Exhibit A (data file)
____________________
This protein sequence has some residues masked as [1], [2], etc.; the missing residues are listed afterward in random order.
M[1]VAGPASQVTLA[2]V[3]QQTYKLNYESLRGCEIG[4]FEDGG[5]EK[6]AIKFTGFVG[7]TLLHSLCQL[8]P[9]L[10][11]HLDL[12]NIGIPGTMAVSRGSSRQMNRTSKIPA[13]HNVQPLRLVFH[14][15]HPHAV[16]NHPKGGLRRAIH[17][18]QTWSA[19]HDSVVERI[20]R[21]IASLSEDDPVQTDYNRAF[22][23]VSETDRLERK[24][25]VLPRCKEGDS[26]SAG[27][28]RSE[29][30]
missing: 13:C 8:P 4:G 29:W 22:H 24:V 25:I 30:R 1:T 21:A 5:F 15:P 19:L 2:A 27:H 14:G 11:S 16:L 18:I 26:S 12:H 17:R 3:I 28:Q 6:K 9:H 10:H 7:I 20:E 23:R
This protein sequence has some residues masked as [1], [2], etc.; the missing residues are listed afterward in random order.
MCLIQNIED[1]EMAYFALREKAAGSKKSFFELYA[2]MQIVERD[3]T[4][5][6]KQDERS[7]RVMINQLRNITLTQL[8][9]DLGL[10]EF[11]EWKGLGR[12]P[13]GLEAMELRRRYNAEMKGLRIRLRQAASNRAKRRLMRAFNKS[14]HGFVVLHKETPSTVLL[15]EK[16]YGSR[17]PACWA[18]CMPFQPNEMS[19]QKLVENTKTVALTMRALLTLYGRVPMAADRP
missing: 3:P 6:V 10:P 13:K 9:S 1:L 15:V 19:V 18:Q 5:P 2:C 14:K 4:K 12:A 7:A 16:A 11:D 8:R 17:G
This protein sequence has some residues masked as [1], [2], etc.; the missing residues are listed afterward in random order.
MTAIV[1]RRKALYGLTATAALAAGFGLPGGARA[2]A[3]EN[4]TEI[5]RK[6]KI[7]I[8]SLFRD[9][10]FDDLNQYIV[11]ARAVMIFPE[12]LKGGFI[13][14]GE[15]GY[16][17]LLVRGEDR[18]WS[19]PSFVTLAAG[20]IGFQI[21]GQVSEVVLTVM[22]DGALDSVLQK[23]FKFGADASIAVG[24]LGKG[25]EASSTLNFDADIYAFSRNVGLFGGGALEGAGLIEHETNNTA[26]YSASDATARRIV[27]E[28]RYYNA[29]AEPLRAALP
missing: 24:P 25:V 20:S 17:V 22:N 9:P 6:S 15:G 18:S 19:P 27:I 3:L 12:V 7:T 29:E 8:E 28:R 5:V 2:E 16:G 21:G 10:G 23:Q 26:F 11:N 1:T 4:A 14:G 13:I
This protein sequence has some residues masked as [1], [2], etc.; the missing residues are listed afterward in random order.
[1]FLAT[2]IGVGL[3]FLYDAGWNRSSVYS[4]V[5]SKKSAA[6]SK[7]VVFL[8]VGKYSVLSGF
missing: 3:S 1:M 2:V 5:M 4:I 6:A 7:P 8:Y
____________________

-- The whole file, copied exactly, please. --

This protein sequence has some residues masked as [1], [2], etc.; the missing residues are listed afterward in random order.
M[1]VAGPASQVTLA[2]V[3]QQTYKLNYESLRGCEIG[4]FEDGG[5]EK[6]AIKFTGFVG[7]TLLHSLCQL[8]P[9]L[10][11]HLDL[12]NIGIPGTMAVSRGSSRQMNRTSKIPA[13]HNVQPLRLVFH[14][15]HPHAV[16]NHPKGGLRRAIH[17][18]QTWSA[19]HDSVVERI[20]R[21]IASLSEDDPVQTDYNRAF[22][23]VSETDRLERK[24][25]VLPRCKEGDS[26]SAG[27][28]RSE[29][30]
missing: 13:C 8:P 4:G 29:W 22:H 24:V 25:I 30:R 1:T 21:A 5:F 15:P 19:L 2:A 27:H 14:G 11:S 16:L 18:I 26:S 12:H 17:R 3:I 28:Q 6:K 9:H 10:H 7:I 20:E 23:R
This protein sequence has some residues masked as [1], [2], etc.; the missing residues are listed afterward in random order.
MCLIQNIED[1]EMAYFALREKAAGSKKSFFELYA[2]MQIVERD[3]T[4][5][6]KQDERS[7]RVMINQLRNITLTQL[8][9]DLGL[10]EF[11]EWKGLGR[12]P[13]GLEAMELRRRYNAEMKGLRIRLRQAASNRAKRRLMRAFNKS[14]HGFVVLHKETPSTVLL[15]EK[16]YGSR[17]PACWA[18]CMPFQPNEMS[19]QKLVENTKTVALTMRALLTLYGRVPMAADRP
missing: 3:P 6:V 10:P 13:K 9:S 1:L 15:V 19:V 18:Q 5:P 2:C 14:K 4:K 12:A 7:A 16:A 11:D 8:R 17:G
This protein sequence has some residues masked as [1], [2], etc.; the missing residues are listed afterward in random order.
MTAIV[1]RRKALYGLTATAALAAGFGLPGGARA[2]A[3]EN[4]TEI[5]RK[6]KI[7]I[8]SLFRD[9][10]FDDLNQYIV[11]ARAVMIFPE[12]LKGGFI[13][14]GE[15]GY[16][17]LLVRGEDR[18]WS[19]PSFVTLAAG[20]IGFQI[21]GQVSEVVLTVM[22]DGALDSVLQK[23]FKFGADASIAVG[24]LGKG[25]EASSTLNFDADIYAFSRNVGLFGGGALEGAGLIEHETNNTA[26]YSASDATARRIV[27]E[28]RYYNA[29]AEPLRAALP
missing: 24:P 25:V 20:S 17:V 22:N 9:P 6:S 15:G 18:S 19:P 27:I 3:L 12:V 7:T 29:E 8:E 28:R 5:V 2:E 16:G 21:G 10:G 23:Q 26:F 11:N 1:T 4:A 14:G 13:I
This protein sequence has some residues masked as [1], [2], etc.; the missing residues are listed afterward in random order.
[1]FLAT[2]IGVGL[3]FLYDAGWNRSSVYS[4]V[5]SKKSAA[6]SK[7]VVFL[8]VGKYSVLSGF
missing: 3:S 1:M 2:V 5:M 4:I 6:A 7:P 8:Y